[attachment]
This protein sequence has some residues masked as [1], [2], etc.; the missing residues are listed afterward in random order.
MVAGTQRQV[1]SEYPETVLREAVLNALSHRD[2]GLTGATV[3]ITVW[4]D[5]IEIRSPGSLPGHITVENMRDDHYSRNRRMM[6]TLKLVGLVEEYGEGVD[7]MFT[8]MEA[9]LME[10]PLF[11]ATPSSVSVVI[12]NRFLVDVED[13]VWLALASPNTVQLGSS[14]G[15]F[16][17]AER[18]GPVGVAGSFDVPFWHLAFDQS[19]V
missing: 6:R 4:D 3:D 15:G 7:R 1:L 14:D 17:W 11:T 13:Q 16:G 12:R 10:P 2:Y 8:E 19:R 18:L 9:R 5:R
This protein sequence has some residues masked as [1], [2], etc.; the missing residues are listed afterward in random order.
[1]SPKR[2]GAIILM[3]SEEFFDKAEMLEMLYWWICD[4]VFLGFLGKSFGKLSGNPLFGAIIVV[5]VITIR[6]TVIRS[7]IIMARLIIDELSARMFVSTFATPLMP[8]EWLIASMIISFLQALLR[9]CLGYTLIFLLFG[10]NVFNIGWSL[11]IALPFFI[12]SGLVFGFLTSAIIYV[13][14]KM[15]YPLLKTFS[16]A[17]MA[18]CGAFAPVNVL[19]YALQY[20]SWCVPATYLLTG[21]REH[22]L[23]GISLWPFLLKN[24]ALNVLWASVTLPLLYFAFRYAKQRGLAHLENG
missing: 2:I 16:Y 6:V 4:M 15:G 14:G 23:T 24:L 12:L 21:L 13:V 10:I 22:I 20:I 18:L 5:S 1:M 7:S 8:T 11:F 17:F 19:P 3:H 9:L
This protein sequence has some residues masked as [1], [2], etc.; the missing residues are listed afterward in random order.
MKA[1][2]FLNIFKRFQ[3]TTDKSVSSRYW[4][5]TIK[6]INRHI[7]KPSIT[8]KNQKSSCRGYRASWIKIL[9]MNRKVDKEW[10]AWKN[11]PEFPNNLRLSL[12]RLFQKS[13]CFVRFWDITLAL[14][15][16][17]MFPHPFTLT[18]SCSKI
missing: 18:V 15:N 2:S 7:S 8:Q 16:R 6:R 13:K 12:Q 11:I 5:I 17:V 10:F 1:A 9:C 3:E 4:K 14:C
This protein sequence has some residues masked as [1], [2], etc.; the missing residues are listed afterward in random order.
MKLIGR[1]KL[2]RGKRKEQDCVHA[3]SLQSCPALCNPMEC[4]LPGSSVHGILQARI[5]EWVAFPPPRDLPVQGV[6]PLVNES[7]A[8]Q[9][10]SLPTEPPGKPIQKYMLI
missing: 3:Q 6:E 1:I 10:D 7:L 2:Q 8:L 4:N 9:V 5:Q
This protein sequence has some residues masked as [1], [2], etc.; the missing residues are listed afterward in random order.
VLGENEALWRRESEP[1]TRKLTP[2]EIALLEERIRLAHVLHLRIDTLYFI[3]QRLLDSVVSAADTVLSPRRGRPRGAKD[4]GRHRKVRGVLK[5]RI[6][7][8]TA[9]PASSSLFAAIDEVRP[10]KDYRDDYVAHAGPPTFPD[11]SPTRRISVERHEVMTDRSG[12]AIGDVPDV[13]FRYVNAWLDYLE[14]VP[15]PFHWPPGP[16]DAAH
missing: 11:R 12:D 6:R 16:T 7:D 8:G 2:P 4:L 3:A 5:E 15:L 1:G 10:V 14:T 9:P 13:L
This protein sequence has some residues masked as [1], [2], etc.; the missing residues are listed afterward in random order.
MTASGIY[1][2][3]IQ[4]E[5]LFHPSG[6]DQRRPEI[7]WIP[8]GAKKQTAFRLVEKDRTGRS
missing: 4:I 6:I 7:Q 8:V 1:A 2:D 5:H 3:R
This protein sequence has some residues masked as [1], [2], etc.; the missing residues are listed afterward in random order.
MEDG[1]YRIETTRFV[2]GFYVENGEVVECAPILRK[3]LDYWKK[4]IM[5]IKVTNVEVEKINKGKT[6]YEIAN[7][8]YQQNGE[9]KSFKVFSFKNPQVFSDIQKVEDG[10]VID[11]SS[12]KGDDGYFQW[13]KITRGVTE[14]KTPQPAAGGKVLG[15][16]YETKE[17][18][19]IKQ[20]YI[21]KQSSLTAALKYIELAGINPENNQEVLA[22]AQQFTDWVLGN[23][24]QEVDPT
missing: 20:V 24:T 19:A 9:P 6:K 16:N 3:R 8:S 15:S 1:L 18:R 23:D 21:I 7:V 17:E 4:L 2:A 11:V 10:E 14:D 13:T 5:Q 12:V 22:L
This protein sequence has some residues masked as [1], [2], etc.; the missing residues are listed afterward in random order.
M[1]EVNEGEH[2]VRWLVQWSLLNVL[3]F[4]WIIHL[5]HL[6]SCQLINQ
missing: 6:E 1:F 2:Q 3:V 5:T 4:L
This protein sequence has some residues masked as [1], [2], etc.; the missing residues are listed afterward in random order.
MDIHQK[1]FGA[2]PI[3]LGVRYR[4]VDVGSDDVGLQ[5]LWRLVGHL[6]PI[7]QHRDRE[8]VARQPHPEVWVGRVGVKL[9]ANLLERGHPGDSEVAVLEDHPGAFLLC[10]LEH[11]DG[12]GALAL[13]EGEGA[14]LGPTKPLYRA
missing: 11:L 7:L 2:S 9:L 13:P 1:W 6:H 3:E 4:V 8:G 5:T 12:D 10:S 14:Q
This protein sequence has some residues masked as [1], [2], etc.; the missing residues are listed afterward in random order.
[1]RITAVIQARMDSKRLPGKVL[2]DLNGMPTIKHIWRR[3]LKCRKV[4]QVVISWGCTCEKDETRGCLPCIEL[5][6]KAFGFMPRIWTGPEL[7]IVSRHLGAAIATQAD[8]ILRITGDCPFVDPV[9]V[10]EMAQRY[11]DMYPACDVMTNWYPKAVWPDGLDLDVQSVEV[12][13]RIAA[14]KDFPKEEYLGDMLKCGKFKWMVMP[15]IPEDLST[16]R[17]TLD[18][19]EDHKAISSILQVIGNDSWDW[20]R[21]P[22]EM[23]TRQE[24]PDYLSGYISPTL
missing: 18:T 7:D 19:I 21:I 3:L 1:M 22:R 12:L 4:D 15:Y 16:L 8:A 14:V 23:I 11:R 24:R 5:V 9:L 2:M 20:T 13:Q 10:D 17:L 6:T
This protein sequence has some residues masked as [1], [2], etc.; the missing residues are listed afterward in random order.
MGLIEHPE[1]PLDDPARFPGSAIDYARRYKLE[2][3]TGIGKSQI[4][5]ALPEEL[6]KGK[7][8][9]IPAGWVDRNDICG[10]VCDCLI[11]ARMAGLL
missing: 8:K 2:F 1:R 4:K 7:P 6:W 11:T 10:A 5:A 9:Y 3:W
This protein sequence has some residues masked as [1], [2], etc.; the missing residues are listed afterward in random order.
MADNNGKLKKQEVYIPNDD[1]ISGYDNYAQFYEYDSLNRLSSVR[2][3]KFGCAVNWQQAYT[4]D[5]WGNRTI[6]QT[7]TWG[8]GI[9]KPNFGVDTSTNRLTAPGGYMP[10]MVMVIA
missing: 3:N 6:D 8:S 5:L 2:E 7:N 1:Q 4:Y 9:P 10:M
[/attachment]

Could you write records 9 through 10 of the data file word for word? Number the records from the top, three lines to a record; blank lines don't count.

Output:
This protein sequence has some residues masked as [1], [2], etc.; the missing residues are listed afterward in random order.
MDIHQK[1]FGA[2]PI[3]LGVRYR[4]VDVGSDDVGLQ[5]LWRLVGHL[6]PI[7]QHRDRE[8]VARQPHPEVWVGRVGVKL[9]ANLLERGHPGDSEVAVLEDHPGAFLLC[10]LEH[11]DG[12]GALAL[13]EGEGA[14]LGPTKPLYRA
missing: 11:L 7:L 2:S 9:L 13:P 1:W 6:H 3:E 4:V 8:G 5:T 12:D 10:S 14:Q
This protein sequence has some residues masked as [1], [2], etc.; the missing residues are listed afterward in random order.
[1]RITAVIQARMDSKRLPGKVL[2]DLNGMPTIKHIWRR[3]LKCRKV[4]QVVISWGCTCEKDETRGCLPCIEL[5][6]KAFGFMPRIWTGPEL[7]IVSRHLGAAIATQAD[8]ILRITGDCPFVDPV[9]V[10]EMAQRY[11]DMYPACDVMTNWYPKAVWPDGLDLDVQSVEV[12][13]RIAA[14]KDFPKEEYLGDMLKCGKFKWMVMP[15]IPEDLST[16]R[17]TLD[18][19]EDHKAISSILQVIGNDSWDW[20]R[21]P[22]EM[23]TRQE[24]PDYLSGYISPTL
missing: 18:T 7:D 19:I 21:I 3:L 1:M 22:R 12:L 4:D 15:Y 16:L 8:A 14:V 23:I 11:R 24:R 5:V 9:L 2:M 20:T 13:Q 10:D 17:L 6:T